Abstract Different types of oxidized cellulose have been used for haemorrhage control in thoracic surgery, abdominal surgery and neurosurgery. Oxidized resorbable cellulose (Gelita-cel) is a new haemostatic agent. Once saturated with blood, it swells and makes a gelatinous mass that formats as a fibrin clot. We have performed a prospective observational cohort study of patients operated for lung cancer or suspected lung cancer using Gelita-cel as a haemostatic agent. Between October 2010 and April 2012, 477 patients were operated in our department for lung cancer. Gelita-cel was used in 200 patients due to minor intraoperative haemorrhage after lymph node resection from Stations 2 to 11. During follow-up for lung cancer, computed tomography, which was performed 4–60 months after the primary operation, showed enlarged lymph nodes in the mediastinum in 16 patients. Endoscopic bronchial ultrasonographic biopsies of the lymph nodes showed foreign body material and granulomatous inflammation, and no sign of lung cancer recurrence. Gelita-cel has a high risk of causing granuloma and should not be used as a haemostatic agent in thoracic surgery. Oxidized cellulose , Granuloma , Mediastinum , Haemostasis , Video-assisted thoracoscopic surgery INTRODUCTION Bleeding after pulmonary resection occurs approximately in 2% of patients after video-assisted thoracoscopic surgery (VATS) and in 1–3% of patients after thoracotomy [1–3]. Different types of oxidized cellulose have been used for haemorrhage control in thoracic surgery, abdominal surgery and neurosurgery. Absorbability and haemostatic effect of different oxidized cellulose has been compared in animals and humans [4–6] with different results. Oxidized resorbable cellulose (Gelita-cel, Gelita Medical, Germany) is a new haemostatic agent. ‘Once saturated with blood, it swells and makes a gelatinous mass that formats as a fibrin clot. It provides a strong matrix for platelet adhesion [7]. The product’s low pH causes localized vasoconstriction, further enhancing the haemostatic effect. In addition, the low pH exhibits antibacterial properties, minimizing the risk of infection’ [7]. It is extracted from natural alpha-grade cotton and is a 100% biodegradable organic material [7]. The oxidized cellulose degrades into oligosaccharides and creates an acidic environment that is a possible cause for anti-inflammatory and antiproliferative effect [4–6]. However, different studies and data show persisting deposits after inserting oxidized cellulose and were mistaken recurrent malignancies tumours and abscesses [9, 10]. PATIENTS AND METHODS We have performed a prospective observational cohort study of patients operated for lung cancer or suspected lung cancer in our department using a standardized anterior VATS approach [8]. Between October 2010 and April 2012, we operated on 477 patients. Gelita-cel was used in 200 patients due to minor intraoperative haemorrhage after lymph node dissection, mainly in the superior mediastinum (lymph node stations 2 and 4) or in the subcarinal area (lymph node station 7). Of these, we report on 16 patients who underwent VATS lobectomy n = 15 and wedge resection n = 1. The mean age of the patients was 60 years. Fourteen (87%) patients were smokers, 2 (13%) patients received anticoagulation therapy, which was stopped prior to surgery according to the guidelines. Positron emission tomography–computed tomography (PET-CT), CT and chest X-ray were performed prior to surgery in patients with suspected tumour. All patients were enrolled in a follow-up programme with CT of thorax and abdomen 4–60 months after the primary operation. Preoperatively, CT-guided samples from tumours were performed in 8 (50%) patients. Six patients were diagnosed with non-small-cell lung cancer and 2 had none of the representative materials. Six (37%) patients underwent preoperative endobronchial ultrasonography. The mean preoperative lung function was forced expiratory volume 2.09 and forced expiratory volume 68.9% ± standard deviation of the expected value (Table 1). The TNM Classification of Malignant Tumours was used as standard procedure to classify the tumours. VATS right upper lobectomy was performed in 8 (50%) patients and VATS middle lobe lobectomy in 1 (6%) patient. VATS left upper lobectomy was performed in 3 (19%) patients, 3 (19%) patients underwent VATS lower left lobectomy and 1 (6%) patient underwent VATS left upper wedge resection. Lymph node dissection with the removal of fatty tissue and lymph nodes was performed in Stations 2, 4 and 7–11 on the right side and in Stations 5–11 on the left side and were sent to the pathology department. PET scan was not taken postoperatively. Table 1: Clinicopathological characteristics Demographic data  Age (years), median (range) 60 (55–83)  Smoking   Non-smoker 2   Smokers 14 Oncological data  Laterality   Right side 9   Left side 7  Histology   Adenocarcinoma 12   Squamous cell carcinoma 2   Benign metastatic leiomyoma 1   Pulmonary fibrosis 1  Stage distribution (pTNM)   Stage Ia 3   Stage Ib 9   Stage IIIa 2  CT-guided biopsy (preoperative)   Metastatic 1   Benign 1   Adenocarcinoma 4   Squamous cell carcinoma 2   Not performed 8   Not representative material 2 Therapy data  EBUS/EUS preoperative   No malignant cells 5   Amorphous material 1   Not performed 11  EBUS/EUS postoperative   Foreign body materials 16  Type of surgery   Right upper lobectomy 8   Middle lobectomy 1   Left upper lobectomy 3   Left lower lobectomy 3   Left upper wedge resection 1 Demographic data  Age (years), median (range) 60 (55–83)  Smoking   Non-smoker 2   Smokers 14 Oncological data  Laterality   Right side 9   Left side 7  Histology   Adenocarcinoma 12   Squamous cell carcinoma 2   Benign metastatic leiomyoma 1   Pulmonary fibrosis 1  Stage distribution (pTNM)   Stage Ia 3   Stage Ib 9   Stage IIIa 2  CT-guided biopsy (preoperative)   Metastatic 1   Benign 1   Adenocarcinoma 4   Squamous cell carcinoma 2   Not performed 8   Not representative material 2 Therapy data  EBUS/EUS preoperative   No malignant cells 5   Amorphous material 1   Not performed 11  EBUS/EUS postoperative   Foreign body materials 16  Type of surgery   Right upper lobectomy 8   Middle lobectomy 1   Left upper lobectomy 3   Left lower lobectomy 3   Left upper wedge resection 1 EBUS: endobronchial ultrasonography; EUS: endoscopic ultrasonography; pTNM: final pathology tumour, lymph node and metastatic classification. Table 1: Clinicopathological characteristics Demographic data  Age (years), median (range) 60 (55–83)  Smoking   Non-smoker 2   Smokers 14 Oncological data  Laterality   Right side 9   Left side 7  Histology   Adenocarcinoma 12   Squamous cell carcinoma 2   Benign metastatic leiomyoma 1   Pulmonary fibrosis 1  Stage distribution (pTNM)   Stage Ia 3   Stage Ib 9   Stage IIIa 2  CT-guided biopsy (preoperative)   Metastatic 1   Benign 1   Adenocarcinoma 4   Squamous cell carcinoma 2   Not performed 8   Not representative material 2 Therapy data  EBUS/EUS preoperative   No malignant cells 5   Amorphous material 1   Not performed 11  EBUS/EUS postoperative   Foreign body materials 16  Type of surgery   Right upper lobectomy 8   Middle lobectomy 1   Left upper lobectomy 3   Left lower lobectomy 3   Left upper wedge resection 1 Demographic data  Age (years), median (range) 60 (55–83)  Smoking   Non-smoker 2   Smokers 14 Oncological data  Laterality   Right side 9   Left side 7  Histology   Adenocarcinoma 12   Squamous cell carcinoma 2   Benign metastatic leiomyoma 1   Pulmonary fibrosis 1  Stage distribution (pTNM)   Stage Ia 3   Stage Ib 9   Stage IIIa 2  CT-guided biopsy (preoperative)   Metastatic 1   Benign 1   Adenocarcinoma 4   Squamous cell carcinoma 2   Not performed 8   Not representative material 2 Therapy data  EBUS/EUS preoperative   No malignant cells 5   Amorphous material 1   Not performed 11  EBUS/EUS postoperative   Foreign body materials 16  Type of surgery   Right upper lobectomy 8   Middle lobectomy 1   Left upper lobectomy 3   Left lower lobectomy 3   Left upper wedge resection 1 EBUS: endobronchial ultrasonography; EUS: endoscopic ultrasonography; pTNM: final pathology tumour, lymph node and metastatic classification. RESULTS Final pathology after the initial surgery revealed lung cancer Stage Ia in 3 patients, Stage Ib in 9 patients and Stage IIIa in 2 patients, 1 patient with metastatic disease and 1 patient with benign disease (Table 1). In the 16 patients mentioned above, the CT scan showed enlarged tumours in the mediastinum (Fig. 1A). Endobronchial ultrasonography from different lymph node stations and from the enlargement in the mediastinum was performed, and smears and cellblocks were available for all 16 patients. In the smears, a high number of macrophages and amorphich extracellular material, which stained blue in the May-Gr� Giemsa (MGG) staining, were seen (Fig. 1B). Immunohistochemistry performed on the cellblock was positive for CD68 (macrophages marker) and negative for TTF-1, CK7 and P63/P40. There was no sign of lung cancer recurrence or other malignancies. One patient underwent reoperation by VATS 8 months after the initial VATS right upper lobectomy due to suspicion of recurrence in Station 7. Histology showed foreign body material. Figure 1: View largeDownload slide (A) A computed tomography scan of a 78-year-old man obtained 6 months after the right middle lobectomy showing an enlarged Station 7 lymph node (white arrow). Gelita-cel was used perioperatively for haemostasis. Endobronchial ultrasonography showed foreign body material with no sign of lung cancer. (B) MGG-stained smear showing a high number of macrophages and amorphich extracellular material. Figure 1: View largeDownload slide (A) A computed tomography scan of a 78-year-old man obtained 6 months after the right middle lobectomy showing an enlarged Station 7 lymph node (white arrow). Gelita-cel was used perioperatively for haemostasis. Endobronchial ultrasonography showed foreign body material with no sign of lung cancer. (B) MGG-stained smear showing a high number of macrophages and amorphich extracellular material. DISCUSSION Oxidized resorbable cellulose has been used in thoracic surgery, abdominal surgery and neurosurgery in the past decades. Using haemostatic agents is not risk free [1, 6]. In contrast to existing data and clinical reports, our observational data show that oxidized resorbable cellulose (Gelita-cel) was not reabsorbed as promised within 4 weeks [4, 6, 7]. Instead, the material remained as a foreign body material in the mediastinum, creating granulomas. Absorbable oxidized cellulose is the most commonly used haemostatic agent. Case reports on other types of oxidized absorbable cellulose (Surgicel) have been reported to be confused with an abscess after abdominal surgery [6]. In another occasion, it has caused foreign body reaction (gossypiboma) in abdominal surgery masking a recurrent ovarian cancer [10]. Paraplegia was observed due to intraspinal migration of a piece of Surgicel following cardiac surgery [6]. In an in vivo human observational study in Germany, 25 patients received cotton-derived oxidized cellulose (Gelita-cel) during thoracic surgery. They concluded that the cotton-derived oxidized cellulose was absorbed completely within 15 days [7]. In contrast to this study, we observed granulomas within the mediastinum after 4–60 months of control, with a median of 20 months with a minimum of 4.5 months and a maximum of 67 months. The short- and long-term complete resorption is important, especially in oncological patients, due to the risk of misdiagnosis of residual or recurrent tumour. Although all 200 patients have not been scanned yet, this still indicates a high risk (7.5%) of false positive diagnosis of cancer recurrence on CT follow-up and Gelita-cel has been removed from the surgical armamentarium in our department after the first case. With this, we highlight an issue not described in the literature earlier. We conclude that Gelita-cel has a high risk of causing foreign body material reaction in which the lymph node enlargement can be mistaken with a recurrence. Therefore, Gelita-cel should not be used as a haemostatic agent in thoracic surgery. Conflict of interest: none declared. REFERENCES 1 Peterffy A , Henze A. Haemorrhagic complications during pulmonary resection: a retrospective review of 1428 resections with 113 haemorrhagic episodes . Scand J Thorac Cardiovasc Surg 1983 ; 17 : 283 – 7 . Google Scholar CrossRef Search ADS PubMed 2 Paleru C , Marinescu L , Popescu V. Non-operative external fixation of flail chest using vacuum-assisted therapy . Interact CardioVasc Thorac Surg 2017 ; 25 . 3 Yim AP , Liu HP. Complications and failures of video-assisted thoracic surgery: experience from two centers in Asia . Ann Thorac Surg 1996 ; 61 : 538 – 41 . Google Scholar CrossRef Search ADS PubMed 4 Witte B , Kroeber SM , Hillebrand H , Wolf M , Huertgen M. Cotton-derived oxidized cellulose in minimally invasive thoracic surgery: a clinicopathological study . Innovations (Phila) 2013 ; 8 : 296 – 301 . Google Scholar CrossRef Search ADS PubMed 5 Bradely M , Singh G. Case report: an oxidized cellulose granuloma-another hepatic pseudotumour? Clin Radiol 1991 ; 44 : 206 – 7 . Google Scholar CrossRef Search ADS PubMed 6 Blair SD , Backhouse CM , Harper R , Matthews J , McCollum CN. Comparison of absorbable materials for surgical haemostasis . Br J Surg 1988 ; 75 : 969 – 71 . Google Scholar CrossRef Search ADS PubMed 7 http://www.gelitamedical.com/Products/Gelita-Cel (1 May 2018, date last accessed). 8 Hansen HJ , Petersen RH , Christensen M. Video-assisted thoracoscopic surgery (VATS) lobectomy using a standardized anterior approach . Surg Endosc 2011 ; 25 : 1263 – 91 . Google Scholar CrossRef Search ADS PubMed 9 Brodbelt AR , Miles JB , Foy PM , Joy PM. Intraspinal oxidised cellulose (Surgicel) causing delayed paraplegia after thoracotomy—a report of three case . Ann R Coll Surg Engl 2002 ; 84 : 97 – 9 . Google Scholar PubMed 10 Randolph BD , Virginia AL , Joel SN. Case report: foreign body reaction (gossypiboma) masking as recurrent ovarian cancer . Gynecol Oncol 1995 ; 56 : 94 – 6 . Google Scholar CrossRef Search ADS PubMed © The Author(s) 2018. Published by Oxford University Press on behalf of the European Association for Cardio-Thoracic Surgery. All rights reserved. This article is published and distributed under the terms of the Oxford University Press, Standard Journals Publication Model (https://academic.oup.com/journals/pages/about_us/legal/notices)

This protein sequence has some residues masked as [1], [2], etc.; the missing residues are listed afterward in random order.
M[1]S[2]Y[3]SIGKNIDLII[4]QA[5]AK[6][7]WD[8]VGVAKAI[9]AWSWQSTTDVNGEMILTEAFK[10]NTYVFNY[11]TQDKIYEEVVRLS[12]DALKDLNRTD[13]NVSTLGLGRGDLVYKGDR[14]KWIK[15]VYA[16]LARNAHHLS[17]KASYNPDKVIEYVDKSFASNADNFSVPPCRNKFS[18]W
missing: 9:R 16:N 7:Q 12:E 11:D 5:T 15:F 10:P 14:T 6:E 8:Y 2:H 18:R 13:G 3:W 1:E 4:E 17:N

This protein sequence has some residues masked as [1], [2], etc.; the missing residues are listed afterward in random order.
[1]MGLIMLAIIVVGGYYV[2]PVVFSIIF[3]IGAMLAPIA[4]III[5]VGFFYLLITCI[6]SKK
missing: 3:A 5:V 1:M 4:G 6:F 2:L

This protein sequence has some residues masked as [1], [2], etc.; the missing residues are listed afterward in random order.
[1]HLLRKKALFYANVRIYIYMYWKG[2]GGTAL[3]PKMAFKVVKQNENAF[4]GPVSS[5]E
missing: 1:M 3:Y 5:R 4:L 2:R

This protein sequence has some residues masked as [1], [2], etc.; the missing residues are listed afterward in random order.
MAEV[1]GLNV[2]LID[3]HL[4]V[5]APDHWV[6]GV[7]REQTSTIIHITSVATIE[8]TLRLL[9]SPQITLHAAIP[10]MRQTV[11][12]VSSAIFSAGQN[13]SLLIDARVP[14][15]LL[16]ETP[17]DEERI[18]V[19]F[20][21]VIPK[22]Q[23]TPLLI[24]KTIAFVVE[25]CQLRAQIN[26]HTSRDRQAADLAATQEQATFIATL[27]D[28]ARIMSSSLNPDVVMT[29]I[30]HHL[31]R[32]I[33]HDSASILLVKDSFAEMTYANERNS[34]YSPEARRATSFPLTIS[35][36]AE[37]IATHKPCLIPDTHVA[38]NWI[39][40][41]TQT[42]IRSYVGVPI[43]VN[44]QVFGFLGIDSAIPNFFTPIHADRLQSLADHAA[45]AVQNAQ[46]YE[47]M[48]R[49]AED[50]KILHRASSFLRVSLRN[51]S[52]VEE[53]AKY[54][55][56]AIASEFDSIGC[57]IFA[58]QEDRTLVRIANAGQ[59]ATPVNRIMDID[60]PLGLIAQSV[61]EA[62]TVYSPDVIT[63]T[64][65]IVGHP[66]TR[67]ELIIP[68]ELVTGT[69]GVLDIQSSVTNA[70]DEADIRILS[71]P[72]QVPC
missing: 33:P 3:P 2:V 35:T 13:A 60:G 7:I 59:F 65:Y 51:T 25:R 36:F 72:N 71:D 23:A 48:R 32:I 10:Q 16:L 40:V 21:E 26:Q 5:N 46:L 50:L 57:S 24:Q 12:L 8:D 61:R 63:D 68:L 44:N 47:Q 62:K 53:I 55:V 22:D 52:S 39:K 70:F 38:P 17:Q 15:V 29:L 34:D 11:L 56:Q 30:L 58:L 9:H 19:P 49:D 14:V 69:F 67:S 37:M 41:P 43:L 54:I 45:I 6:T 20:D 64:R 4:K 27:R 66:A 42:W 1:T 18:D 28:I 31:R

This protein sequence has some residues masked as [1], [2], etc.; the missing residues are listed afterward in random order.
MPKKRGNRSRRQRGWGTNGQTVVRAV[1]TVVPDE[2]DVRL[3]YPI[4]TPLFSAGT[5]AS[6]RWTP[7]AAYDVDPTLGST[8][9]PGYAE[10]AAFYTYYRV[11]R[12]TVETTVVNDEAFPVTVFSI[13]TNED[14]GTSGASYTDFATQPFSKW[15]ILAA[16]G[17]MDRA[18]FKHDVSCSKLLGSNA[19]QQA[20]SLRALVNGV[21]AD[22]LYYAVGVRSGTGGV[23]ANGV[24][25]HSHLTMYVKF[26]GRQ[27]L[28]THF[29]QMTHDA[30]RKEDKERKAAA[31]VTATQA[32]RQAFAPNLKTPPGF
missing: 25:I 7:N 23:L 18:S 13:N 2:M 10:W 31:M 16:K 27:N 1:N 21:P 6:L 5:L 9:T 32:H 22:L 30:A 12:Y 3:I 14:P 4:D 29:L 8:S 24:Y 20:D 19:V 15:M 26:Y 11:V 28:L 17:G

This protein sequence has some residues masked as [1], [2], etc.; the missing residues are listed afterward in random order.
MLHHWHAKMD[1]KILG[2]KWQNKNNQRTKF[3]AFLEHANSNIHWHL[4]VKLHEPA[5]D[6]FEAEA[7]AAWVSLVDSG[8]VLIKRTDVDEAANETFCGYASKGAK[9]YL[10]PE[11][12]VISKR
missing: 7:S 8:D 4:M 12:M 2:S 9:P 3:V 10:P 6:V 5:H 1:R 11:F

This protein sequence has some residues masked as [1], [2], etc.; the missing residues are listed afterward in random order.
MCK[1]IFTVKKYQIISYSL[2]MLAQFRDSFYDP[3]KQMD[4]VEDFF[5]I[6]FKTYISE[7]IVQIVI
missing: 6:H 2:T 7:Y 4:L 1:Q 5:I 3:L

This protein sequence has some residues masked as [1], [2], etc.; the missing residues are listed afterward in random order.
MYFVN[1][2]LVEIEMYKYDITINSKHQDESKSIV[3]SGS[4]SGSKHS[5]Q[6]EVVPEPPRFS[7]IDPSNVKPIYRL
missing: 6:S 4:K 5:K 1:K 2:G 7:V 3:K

Journal

Interactive CardioVascular and Thoracic SurgeryOxford University Press

Published: Jun 5, 2018